So, you’ve gone out into the wild, took lots of great images, and now you’re back in civilization ready to show them all in that wonderful gallery space. Ah, but first you have to frame them. Oh, that can be such a chore. I’ve decided to help share some of the resources I use when framing my work. If you are framing your work, here are some helpful resources.
For photo clubs and the like and just as a default, I recommend a 16×20 inch black metal frame. I like Nielsen Bainbridge frames. To make it easy, you can search for “nielsen frames” in your search engine and come up with places that sell them. Here are a sampling of places where I’ve purchased them before:
- American Frame – this is an online website that sells frame, especially good for bulk orders.
- Dick Blick – a great art supplier, they have an entire page devoted to Nielsen frames.
- Jerry’s Artarama – both local to Austin and a national brand, Jerry’s ships all over and has a local framing department (for those in Austin.)
- Other local places also carry metal frames – including Hobby Lobby, Micheal’s, Precision Camera, Wayfair. I recommend you shop around and use coupons if you have them.
Just ball parking it, if you go to American Frame, a black 16×20 Nielsen 11 frame with acrylic and archival mounting board is $56.48 and that is without any kind of discount. (If you buy in bulk, you get some money off.) This includes everything except the matte board and things like photo corners which you can purchase separately and use across prints.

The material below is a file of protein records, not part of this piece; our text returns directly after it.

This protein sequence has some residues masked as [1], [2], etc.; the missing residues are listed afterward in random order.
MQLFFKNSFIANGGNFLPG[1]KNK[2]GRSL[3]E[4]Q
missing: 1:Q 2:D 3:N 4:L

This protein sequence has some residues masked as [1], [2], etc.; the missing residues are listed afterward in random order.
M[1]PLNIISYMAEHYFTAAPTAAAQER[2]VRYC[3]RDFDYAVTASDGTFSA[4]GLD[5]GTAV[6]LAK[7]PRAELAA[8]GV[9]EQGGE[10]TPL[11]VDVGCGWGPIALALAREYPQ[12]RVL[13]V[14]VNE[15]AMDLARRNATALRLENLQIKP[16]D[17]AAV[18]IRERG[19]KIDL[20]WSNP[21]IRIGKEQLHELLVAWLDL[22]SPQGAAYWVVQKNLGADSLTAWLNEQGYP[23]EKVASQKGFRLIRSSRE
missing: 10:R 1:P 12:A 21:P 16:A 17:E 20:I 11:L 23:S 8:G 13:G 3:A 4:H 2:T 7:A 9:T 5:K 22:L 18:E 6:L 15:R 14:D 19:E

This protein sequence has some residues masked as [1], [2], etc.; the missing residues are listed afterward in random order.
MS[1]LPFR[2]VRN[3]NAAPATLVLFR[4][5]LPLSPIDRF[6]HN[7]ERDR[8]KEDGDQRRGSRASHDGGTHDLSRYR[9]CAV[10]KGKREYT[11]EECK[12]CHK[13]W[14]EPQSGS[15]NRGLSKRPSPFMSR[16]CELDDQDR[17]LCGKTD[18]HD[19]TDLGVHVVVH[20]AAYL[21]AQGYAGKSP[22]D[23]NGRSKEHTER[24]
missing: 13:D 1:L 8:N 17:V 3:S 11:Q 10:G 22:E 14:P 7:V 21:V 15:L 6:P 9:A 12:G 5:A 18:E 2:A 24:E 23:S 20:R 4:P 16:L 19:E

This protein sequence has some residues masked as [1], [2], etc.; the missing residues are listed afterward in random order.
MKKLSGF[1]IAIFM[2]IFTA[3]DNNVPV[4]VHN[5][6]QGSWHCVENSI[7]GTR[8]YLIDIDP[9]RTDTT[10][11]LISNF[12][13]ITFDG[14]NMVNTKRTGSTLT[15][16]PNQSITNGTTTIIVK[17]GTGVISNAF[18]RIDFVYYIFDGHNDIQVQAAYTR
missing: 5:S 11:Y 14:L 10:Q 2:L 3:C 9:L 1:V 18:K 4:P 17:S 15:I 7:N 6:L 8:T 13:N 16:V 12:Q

For matte board, I like to use 8-ply board, museum board if I can get it. I like the 8-ply as it gives a nice depth and really protects the prints. While I do own a matte cutter (and can do this manually) I must confess, these days I mostly order pre-cut matte boards. I get them cut to the 16×20 inch size, 8-ply and then either sized for digital prints or regular prints (you can even get an 8×10 inch opening, an 11×14 inch or even something like a digital print size, so it will cover a full sized/un-cropped digital print.)
I use photo corners and picture wire so that my prints can be easily hung on the wall at the gallery. I will typically do a backing board, adhere the print to that, and then hinge an 8-ply matte for the front. I use foam core for the backing, so that the springs don’t push into the matte board. To make a hinge, I use Tyvek tape which is a fancy name for a simple product you can buy fairly inexpensively where you get your framing supplies.
I hope this helps set you up with some resources and best of luck presenting your work.
Until next time…